The norm of capital accumulation is amoral. Capitalism needs to reduce people to work-force in order to abstract their labour power and create profit. What is missing here, as Marx and so many others have noted, is an ethical dimension of work. Simon Critchley writes that what ‘distinguishes an ethical [relation] from other relations (to oneself or to objects) is that it is a relation with that which cannot be comprehended or subsumed under the categories of the understanding’.23 In the case of the relationship to others’ labour, this ethical dimension means the impossibility of completely integrating others into any purely instrumental process. It is precisely this ethical dimension of work that enclosure threatens but never completely eliminates.
Artistic labour can still activate social processes that bring into play that which is threatened by the logic of the market — and so question the amorality and abstraction of the New Economy. The current revival and strength of ideas such as the commons is a sign of this. As opposed to the enclosure of labour and material resources that capitalism requires, the commons refers to what is shared and held in common — from land to software and knowledge. As John Roberts has noted, capital’s ‘dirty secret’ is the suppression of social wealth.24 In its most recent manifestation, this suppression of social wealth has taken the form of crowdsourcing — a kind of enclosure that expropriates the doing and creativity of people in order to capitalise it in the market. Crowdsourcing’s logic operates in a movie such as Life in a Day, made up by one-minute video contributions from tens of thousands of people who uploaded pictures of ‘their’ day on 24 July 2010 to a stream on YouTube, as well as Spencer Tunick’s pictures of crowds of naked individuals that freely offer themselves to be photographed in public spaces.25 However, enriching the commons can still be a challenge to that process of enclosure if it results in an ethical approach in which the role of people is not just to give away their time and creativity as resources to be exploited. In the context of the New Economy, the issue at stake is whether artistic labour works for or against the enrichment of this social wealth.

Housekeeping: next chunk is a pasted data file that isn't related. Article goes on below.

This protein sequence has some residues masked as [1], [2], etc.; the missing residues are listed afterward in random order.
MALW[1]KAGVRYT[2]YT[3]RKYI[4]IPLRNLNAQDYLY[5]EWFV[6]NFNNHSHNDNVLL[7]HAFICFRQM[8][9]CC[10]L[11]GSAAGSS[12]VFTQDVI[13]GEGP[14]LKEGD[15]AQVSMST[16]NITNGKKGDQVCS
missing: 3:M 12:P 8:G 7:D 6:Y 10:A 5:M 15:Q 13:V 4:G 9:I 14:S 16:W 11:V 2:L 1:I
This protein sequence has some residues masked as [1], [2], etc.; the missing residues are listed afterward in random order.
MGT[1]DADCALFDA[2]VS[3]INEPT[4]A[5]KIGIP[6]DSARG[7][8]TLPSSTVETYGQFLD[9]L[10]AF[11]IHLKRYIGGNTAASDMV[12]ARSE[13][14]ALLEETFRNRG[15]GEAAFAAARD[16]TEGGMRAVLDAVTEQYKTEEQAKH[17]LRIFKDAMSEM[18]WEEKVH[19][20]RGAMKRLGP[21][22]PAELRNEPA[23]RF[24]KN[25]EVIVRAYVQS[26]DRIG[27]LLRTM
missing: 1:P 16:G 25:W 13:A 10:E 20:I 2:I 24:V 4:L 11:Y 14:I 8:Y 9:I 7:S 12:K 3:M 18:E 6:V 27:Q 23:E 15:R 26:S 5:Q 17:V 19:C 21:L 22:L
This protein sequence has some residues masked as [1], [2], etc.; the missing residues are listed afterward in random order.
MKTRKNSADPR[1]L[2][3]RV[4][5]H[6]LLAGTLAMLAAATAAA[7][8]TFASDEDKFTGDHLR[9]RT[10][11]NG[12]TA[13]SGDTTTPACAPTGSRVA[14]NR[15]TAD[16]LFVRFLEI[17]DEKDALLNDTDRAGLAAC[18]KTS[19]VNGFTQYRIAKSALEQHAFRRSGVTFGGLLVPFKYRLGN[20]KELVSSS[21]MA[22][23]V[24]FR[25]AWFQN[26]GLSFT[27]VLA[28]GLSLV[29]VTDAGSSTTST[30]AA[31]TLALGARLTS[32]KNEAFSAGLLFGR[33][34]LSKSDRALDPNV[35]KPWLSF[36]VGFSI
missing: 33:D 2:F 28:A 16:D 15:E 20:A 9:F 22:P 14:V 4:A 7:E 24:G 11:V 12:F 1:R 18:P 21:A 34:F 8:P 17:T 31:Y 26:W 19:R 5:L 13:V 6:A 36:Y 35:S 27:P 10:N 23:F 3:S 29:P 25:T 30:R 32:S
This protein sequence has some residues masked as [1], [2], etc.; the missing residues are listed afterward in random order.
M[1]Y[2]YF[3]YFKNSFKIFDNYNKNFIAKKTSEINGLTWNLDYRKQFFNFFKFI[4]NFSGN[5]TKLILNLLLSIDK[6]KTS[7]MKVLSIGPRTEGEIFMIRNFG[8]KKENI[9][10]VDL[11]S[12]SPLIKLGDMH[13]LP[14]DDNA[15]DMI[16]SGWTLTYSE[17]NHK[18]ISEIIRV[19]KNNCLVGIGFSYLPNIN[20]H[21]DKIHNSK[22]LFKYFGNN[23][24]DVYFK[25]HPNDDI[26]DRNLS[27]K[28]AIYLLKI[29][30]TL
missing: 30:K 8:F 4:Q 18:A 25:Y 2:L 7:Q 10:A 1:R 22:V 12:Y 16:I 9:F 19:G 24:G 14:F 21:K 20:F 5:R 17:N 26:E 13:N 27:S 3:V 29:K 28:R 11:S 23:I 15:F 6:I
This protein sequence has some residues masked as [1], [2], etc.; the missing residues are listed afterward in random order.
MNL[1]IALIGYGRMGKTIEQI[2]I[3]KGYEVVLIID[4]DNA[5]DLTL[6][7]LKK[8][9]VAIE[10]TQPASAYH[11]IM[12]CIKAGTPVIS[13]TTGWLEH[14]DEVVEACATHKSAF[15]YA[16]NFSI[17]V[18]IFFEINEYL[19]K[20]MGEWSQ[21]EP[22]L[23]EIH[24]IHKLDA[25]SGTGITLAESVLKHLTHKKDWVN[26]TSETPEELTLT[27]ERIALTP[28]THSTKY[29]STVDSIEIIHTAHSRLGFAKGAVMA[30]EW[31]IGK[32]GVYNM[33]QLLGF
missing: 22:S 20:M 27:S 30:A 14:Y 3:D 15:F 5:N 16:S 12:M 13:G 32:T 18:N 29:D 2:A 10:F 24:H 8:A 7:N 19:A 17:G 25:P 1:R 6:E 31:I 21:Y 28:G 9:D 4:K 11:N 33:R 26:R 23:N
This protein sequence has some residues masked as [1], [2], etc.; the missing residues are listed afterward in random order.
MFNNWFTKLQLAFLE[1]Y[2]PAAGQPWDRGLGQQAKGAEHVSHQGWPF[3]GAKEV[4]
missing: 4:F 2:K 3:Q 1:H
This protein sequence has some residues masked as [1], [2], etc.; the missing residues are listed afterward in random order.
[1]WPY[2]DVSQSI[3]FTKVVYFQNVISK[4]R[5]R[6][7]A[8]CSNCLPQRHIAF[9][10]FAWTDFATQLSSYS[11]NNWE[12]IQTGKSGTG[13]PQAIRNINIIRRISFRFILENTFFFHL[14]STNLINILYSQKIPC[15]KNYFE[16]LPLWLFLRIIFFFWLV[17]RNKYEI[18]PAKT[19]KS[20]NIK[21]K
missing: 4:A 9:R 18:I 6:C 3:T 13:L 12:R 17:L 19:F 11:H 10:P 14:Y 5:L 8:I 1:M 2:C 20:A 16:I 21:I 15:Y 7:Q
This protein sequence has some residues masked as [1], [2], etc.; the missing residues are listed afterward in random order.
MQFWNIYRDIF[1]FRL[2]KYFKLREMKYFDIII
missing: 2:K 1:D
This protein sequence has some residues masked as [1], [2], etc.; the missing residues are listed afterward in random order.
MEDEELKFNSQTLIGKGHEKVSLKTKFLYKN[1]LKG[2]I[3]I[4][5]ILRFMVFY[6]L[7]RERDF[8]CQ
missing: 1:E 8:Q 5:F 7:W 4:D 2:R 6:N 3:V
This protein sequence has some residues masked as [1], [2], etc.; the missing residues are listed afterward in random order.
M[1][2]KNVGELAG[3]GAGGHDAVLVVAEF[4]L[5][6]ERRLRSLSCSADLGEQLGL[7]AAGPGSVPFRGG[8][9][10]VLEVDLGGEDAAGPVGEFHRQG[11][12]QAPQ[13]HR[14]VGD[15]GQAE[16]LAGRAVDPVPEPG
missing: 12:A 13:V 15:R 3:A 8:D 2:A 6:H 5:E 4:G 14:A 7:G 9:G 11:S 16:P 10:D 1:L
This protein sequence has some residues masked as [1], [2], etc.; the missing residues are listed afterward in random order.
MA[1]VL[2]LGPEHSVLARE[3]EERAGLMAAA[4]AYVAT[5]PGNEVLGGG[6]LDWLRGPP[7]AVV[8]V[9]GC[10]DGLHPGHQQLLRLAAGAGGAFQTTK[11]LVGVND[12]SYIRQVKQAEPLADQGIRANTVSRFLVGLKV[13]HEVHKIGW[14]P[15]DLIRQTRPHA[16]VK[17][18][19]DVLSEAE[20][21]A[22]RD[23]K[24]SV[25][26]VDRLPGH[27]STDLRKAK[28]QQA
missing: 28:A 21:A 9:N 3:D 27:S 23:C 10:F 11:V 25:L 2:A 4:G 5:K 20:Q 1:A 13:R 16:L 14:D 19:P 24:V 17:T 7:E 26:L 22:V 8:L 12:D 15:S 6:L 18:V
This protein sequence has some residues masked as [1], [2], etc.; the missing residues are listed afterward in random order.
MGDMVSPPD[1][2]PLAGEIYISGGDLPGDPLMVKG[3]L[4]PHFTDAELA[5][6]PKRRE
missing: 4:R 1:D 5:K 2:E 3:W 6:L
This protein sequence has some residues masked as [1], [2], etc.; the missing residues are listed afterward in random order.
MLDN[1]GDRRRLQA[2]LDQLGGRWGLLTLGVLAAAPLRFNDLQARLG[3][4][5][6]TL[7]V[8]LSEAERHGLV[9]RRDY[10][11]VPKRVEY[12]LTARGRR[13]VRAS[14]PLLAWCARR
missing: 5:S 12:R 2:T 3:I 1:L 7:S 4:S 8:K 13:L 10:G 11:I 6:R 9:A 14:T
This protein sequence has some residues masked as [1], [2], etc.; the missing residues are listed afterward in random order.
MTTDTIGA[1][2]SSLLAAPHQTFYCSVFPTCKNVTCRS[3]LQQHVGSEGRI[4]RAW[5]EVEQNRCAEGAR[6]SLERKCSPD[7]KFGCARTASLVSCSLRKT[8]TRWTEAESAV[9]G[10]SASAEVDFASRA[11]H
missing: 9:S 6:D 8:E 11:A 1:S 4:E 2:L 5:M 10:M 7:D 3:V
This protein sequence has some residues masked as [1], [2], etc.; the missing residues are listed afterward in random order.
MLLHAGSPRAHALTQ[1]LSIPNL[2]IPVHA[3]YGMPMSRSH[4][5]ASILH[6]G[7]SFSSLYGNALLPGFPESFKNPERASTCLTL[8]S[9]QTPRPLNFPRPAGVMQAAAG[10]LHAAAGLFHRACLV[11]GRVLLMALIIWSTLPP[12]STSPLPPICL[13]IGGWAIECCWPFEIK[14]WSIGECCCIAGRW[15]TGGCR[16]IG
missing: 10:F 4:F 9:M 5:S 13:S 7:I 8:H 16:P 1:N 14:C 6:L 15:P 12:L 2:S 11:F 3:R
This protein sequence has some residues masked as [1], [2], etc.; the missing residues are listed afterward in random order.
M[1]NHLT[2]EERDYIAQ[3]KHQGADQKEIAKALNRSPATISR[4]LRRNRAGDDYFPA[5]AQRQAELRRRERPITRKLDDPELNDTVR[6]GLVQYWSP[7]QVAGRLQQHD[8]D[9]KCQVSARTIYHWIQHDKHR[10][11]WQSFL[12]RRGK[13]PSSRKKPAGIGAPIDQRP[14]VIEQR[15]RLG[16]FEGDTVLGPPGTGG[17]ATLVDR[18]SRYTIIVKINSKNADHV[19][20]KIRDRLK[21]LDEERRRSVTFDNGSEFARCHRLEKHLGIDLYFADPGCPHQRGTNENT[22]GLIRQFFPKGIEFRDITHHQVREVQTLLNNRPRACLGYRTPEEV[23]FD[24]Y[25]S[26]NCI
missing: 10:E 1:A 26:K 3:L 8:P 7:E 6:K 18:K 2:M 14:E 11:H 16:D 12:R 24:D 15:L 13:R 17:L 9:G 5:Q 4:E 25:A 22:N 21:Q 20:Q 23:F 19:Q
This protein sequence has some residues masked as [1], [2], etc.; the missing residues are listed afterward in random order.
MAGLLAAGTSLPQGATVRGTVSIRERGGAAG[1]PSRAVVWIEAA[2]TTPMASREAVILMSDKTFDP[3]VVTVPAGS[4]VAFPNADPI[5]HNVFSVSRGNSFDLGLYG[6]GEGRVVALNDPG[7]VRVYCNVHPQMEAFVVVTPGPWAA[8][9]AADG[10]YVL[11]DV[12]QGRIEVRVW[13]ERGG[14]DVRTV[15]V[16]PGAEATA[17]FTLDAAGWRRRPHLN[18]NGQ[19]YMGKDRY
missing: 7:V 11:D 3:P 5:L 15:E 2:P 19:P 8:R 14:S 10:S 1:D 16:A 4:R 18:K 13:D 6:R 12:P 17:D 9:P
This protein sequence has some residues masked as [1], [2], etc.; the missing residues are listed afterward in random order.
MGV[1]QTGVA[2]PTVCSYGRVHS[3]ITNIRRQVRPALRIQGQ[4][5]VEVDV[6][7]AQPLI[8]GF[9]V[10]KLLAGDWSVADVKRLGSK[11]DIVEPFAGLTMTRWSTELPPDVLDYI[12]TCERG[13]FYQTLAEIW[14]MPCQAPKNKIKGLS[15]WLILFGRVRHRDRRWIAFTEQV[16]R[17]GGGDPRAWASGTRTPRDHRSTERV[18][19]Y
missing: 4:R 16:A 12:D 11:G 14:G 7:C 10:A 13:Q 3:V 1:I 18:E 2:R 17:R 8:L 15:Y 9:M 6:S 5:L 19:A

Labour under capitalism has been a topic at least since nineteenth-century naturalist art, as in the case of Constantin Meunier’s sculptures of workers and Jean-François Millet’s paintings. More recently, exhibitions such as ‘Work Ethic’ (2003—04) at the Baltimore Museum of Art and the works of Santiago Sierra, SUPERFLEX and many other artists have taken up the topic of labour. In this respect, see Marina Vishmidt, ‘Situation Wanted: Something about Labour’, Afterall, issue 19, Autumn/Winter 2008, pp.21—34.↑
The term New Economy is commonly used in contemporary sociology and political economy to refer to the financial, speculative and highly technologised economy of the 1990s. In this text I use the term in a broader sense as the mode of production that has become dominant since the 70s in Western countries and the developing world. This New Economy has strongly relied upon the financial, media and entertainment and cultural sectors as resources for the production of capital. For a general characterisation of the changes the New Economy has brought, see Richard Sennett, The Culture of the New Capitalism, New Haven and London: Yale University Press, 2009. A more detailed account of the transition from the old to the new economy can be found in David Harvey, The Condition of Postmodernity: An Inquiry into the Origins of Cultural Change, Oxford: Basil Blackwell, 1989. As for the issue of the transformation of labour in this context, see any of the canonical works of André Gorz such as Métamorphoses du travail, quête du sens: Critique de la raison économique, Paris: Galilée, 1988, while for a more recent account see Andrew Ross, Nice Work If You Can Get It: Life and Labour in Precarious Times, New York: New York University Press, 2009. Angela McRobbie has dealt with the issue of cultural labour and the new economy in England in ‘“Everyone Is Creative”: Artists as Pioneers of the New Economy?’, in Tony Bennett and Elizabeth Silva (ed.), Contemporary Culture and Everyday Life, London and New York: Routledge, 2004. ↑